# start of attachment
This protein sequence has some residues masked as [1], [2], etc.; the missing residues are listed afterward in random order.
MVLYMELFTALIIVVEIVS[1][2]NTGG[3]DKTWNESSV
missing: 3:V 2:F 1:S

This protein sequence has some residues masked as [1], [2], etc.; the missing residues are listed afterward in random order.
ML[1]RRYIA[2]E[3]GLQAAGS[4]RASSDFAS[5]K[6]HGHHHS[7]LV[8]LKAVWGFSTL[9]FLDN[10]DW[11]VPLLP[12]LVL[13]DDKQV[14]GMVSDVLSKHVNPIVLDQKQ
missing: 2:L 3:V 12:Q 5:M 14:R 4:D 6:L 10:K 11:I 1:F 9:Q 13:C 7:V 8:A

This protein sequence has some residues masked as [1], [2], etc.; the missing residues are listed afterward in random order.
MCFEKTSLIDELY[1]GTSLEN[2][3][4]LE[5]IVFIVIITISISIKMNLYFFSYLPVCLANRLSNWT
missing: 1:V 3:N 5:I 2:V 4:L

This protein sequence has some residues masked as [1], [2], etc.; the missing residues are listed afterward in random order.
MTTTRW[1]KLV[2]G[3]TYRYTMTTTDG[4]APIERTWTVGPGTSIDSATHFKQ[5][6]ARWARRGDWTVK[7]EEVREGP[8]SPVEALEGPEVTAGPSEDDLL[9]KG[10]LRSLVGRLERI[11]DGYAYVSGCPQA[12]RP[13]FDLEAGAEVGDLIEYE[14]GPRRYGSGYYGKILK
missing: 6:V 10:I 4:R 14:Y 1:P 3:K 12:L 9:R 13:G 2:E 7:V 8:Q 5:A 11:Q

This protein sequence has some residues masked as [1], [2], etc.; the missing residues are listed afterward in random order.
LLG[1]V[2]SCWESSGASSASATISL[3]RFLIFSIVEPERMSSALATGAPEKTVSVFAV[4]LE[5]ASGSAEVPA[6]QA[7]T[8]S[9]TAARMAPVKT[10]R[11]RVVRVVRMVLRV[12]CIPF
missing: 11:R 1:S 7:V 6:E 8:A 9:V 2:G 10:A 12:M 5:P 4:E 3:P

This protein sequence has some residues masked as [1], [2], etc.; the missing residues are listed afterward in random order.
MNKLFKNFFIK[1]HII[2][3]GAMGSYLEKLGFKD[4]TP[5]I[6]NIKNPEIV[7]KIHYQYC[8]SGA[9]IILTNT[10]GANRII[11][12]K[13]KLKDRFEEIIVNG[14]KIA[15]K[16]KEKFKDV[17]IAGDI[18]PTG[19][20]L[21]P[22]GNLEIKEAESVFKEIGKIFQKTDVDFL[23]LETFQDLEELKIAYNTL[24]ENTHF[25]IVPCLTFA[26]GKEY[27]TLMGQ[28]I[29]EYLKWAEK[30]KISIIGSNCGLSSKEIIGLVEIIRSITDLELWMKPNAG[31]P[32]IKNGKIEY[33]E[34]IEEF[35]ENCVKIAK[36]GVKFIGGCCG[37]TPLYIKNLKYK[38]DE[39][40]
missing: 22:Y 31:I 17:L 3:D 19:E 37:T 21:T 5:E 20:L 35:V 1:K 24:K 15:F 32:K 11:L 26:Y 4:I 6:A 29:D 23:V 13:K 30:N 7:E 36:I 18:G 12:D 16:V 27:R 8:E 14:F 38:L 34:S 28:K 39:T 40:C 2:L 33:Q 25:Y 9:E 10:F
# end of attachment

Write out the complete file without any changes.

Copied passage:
This protein sequence has some residues masked as [1], [2], etc.; the missing residues are listed afterward in random order.
MVLYMELFTALIIVVEIVS[1][2]NTGG[3]DKTWNESSV
missing: 3:V 2:F 1:S

This protein sequence has some residues masked as [1], [2], etc.; the missing residues are listed afterward in random order.
ML[1]RRYIA[2]E[3]GLQAAGS[4]RASSDFAS[5]K[6]HGHHHS[7]LV[8]LKAVWGFSTL[9]FLDN[10]DW[11]VPLLP[12]LVL[13]DDKQV[14]GMVSDVLSKHVNPIVLDQKQ
missing: 2:L 3:V 12:Q 5:M 14:R 4:D 6:L 10:K 11:I 1:F 9:Q 13:C 7:V 8:A

This protein sequence has some residues masked as [1], [2], etc.; the missing residues are listed afterward in random order.
MCFEKTSLIDELY[1]GTSLEN[2][3][4]LE[5]IVFIVIITISISIKMNLYFFSYLPVCLANRLSNWT
missing: 1:V 3:N 5:I 2:V 4:L

This protein sequence has some residues masked as [1], [2], etc.; the missing residues are listed afterward in random order.
MTTTRW[1]KLV[2]G[3]TYRYTMTTTDG[4]APIERTWTVGPGTSIDSATHFKQ[5][6]ARWARRGDWTVK[7]EEVREGP[8]SPVEALEGPEVTAGPSEDDLL[9]KG[10]LRSLVGRLERI[11]DGYAYVSGCPQA[12]RP[13]FDLEAGAEVGDLIEYE[14]GPRRYGSGYYGKILK
missing: 6:V 10:I 4:R 14:Y 1:P 3:K 12:L 9:R 13:G 2:E 7:V 8:Q 5:A 11:Q

This protein sequence has some residues masked as [1], [2], etc.; the missing residues are listed afterward in random order.
LLG[1]V[2]SCWESSGASSASATISL[3]RFLIFSIVEPERMSSALATGAPEKTVSVFAV[4]LE[5]ASGSAEVPA[6]QA[7]T[8]S[9]TAARMAPVKT[10]R[11]RVVRVVRMVLRV[12]CIPF
missing: 11:R 1:S 7:V 6:E 8:A 9:V 2:G 10:A 12:M 5:P 4:E 3:P

This protein sequence has some residues masked as [1], [2], etc.; the missing residues are listed afterward in random order.
MNKLFKNFFIK[1]HII[2][3]GAMGSYLEKLGFKD[4]TP[5]I[6]NIKNPEIV[7]KIHYQYC[8]SGA[9]IILTNT[10]GANRII[11][12]K[13]KLKDRFEEIIVNG[14]KIA[15]K[16]KEKFKDV[17]IAGDI[18]PTG[19][20]L[21]P[22]GNLEIKEAESVFKEIGKIFQKTDVDFL[23]LETFQDLEELKIAYNTL[24]ENTHF[25]IVPCLTFA[26]GKEY[27]TLMGQ[28]I[29]EYLKWAEK[30]KISIIGSNCGLSSKEIIGLVEIIRSITDLELWMKPNAG[31]P[32]IKNGKIEY[33]E[34]IEEF[35]ENCVKIAK[36]GVKFIGGCCG[37]TPLYIKNLKYK[38]DE[39][40]
missing: 22:Y 31:I 17:L 3:D 19:E 37:T 21:T 5:E 20:L 35:V 1:K 24:K 15:F 32:K 11:L 26:Y 4:I 6:A 29:D 23:V 13:K 30:N 7:E 36:I 18:G 12:D 16:V 27:R 8:E 14:F 38:L 34:S 28:K 39:T 40:C 2:L 33:Q 25:Y 9:E 10:F